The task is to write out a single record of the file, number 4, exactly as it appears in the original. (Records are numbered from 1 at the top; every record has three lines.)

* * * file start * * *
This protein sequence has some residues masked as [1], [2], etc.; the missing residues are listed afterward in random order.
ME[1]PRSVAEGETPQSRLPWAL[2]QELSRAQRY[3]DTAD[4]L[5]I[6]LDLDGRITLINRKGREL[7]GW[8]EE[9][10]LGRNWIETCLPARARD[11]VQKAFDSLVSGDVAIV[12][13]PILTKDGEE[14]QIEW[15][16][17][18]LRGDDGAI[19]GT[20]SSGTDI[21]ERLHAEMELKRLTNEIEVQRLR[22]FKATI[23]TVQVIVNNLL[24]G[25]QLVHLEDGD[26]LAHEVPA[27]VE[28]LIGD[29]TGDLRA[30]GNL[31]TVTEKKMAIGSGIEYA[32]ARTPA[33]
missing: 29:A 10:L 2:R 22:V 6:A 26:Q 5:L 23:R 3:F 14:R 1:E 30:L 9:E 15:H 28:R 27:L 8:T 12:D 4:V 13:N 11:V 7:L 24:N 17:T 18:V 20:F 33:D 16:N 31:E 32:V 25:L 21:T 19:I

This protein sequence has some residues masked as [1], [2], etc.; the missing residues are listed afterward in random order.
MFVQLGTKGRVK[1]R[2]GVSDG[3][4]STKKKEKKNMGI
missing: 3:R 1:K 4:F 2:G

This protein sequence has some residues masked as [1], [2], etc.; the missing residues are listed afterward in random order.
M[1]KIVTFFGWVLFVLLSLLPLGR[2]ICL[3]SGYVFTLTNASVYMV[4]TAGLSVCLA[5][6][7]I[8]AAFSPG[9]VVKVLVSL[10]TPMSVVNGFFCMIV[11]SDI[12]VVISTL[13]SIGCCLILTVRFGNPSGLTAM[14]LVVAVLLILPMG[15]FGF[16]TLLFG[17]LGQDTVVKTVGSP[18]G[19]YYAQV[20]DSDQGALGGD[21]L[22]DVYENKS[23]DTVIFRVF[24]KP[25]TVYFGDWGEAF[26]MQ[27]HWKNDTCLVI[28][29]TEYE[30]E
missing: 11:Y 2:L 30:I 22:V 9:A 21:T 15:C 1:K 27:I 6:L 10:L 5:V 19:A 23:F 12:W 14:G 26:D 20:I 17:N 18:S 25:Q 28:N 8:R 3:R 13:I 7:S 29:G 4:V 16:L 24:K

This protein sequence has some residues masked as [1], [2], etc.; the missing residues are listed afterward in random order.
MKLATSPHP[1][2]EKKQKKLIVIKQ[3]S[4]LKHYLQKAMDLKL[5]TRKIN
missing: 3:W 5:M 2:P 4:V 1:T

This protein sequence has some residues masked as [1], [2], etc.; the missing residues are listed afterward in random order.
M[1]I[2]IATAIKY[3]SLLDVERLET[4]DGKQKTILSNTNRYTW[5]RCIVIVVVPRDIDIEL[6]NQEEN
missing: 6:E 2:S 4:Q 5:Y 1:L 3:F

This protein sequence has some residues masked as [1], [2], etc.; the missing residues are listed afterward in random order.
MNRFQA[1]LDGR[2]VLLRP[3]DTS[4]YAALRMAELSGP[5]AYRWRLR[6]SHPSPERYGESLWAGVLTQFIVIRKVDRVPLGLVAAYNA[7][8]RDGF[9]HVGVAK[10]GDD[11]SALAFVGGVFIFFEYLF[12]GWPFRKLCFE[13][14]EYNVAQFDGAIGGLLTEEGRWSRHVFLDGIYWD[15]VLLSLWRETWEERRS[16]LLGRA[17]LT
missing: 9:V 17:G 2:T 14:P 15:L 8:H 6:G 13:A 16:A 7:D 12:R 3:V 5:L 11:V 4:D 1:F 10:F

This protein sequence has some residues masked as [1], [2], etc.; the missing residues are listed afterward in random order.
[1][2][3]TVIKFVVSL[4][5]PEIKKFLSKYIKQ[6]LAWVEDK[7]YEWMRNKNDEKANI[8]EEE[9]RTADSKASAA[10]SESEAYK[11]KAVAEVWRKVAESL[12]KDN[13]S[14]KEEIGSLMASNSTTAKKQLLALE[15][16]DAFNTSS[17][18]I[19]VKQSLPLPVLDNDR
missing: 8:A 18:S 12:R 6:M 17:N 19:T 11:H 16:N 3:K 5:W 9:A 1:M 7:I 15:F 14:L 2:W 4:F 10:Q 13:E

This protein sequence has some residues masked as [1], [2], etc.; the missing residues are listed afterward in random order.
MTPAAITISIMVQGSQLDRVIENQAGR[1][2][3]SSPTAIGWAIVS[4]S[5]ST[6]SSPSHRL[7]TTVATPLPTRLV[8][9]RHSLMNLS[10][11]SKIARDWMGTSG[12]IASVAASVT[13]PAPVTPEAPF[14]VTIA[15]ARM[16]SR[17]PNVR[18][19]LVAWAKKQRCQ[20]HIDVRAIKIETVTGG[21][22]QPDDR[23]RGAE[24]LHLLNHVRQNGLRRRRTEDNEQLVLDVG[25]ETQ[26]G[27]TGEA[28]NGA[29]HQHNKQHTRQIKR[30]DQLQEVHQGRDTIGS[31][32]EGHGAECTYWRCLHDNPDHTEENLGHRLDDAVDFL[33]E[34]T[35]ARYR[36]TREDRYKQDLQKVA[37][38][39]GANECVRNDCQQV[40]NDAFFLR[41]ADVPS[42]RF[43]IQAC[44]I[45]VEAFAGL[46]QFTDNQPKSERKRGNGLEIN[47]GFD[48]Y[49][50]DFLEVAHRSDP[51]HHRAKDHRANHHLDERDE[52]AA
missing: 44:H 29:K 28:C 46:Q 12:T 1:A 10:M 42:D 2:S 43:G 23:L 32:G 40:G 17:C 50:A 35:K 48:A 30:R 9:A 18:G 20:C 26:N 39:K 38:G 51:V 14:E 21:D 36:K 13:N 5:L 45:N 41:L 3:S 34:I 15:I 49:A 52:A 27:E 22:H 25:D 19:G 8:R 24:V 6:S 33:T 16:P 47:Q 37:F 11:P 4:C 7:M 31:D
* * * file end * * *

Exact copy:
This protein sequence has some residues masked as [1], [2], etc.; the missing residues are listed afterward in random order.
MKLATSPHP[1][2]EKKQKKLIVIKQ[3]S[4]LKHYLQKAMDLKL[5]TRKIN
missing: 3:W 5:M 2:P 4:V 1:T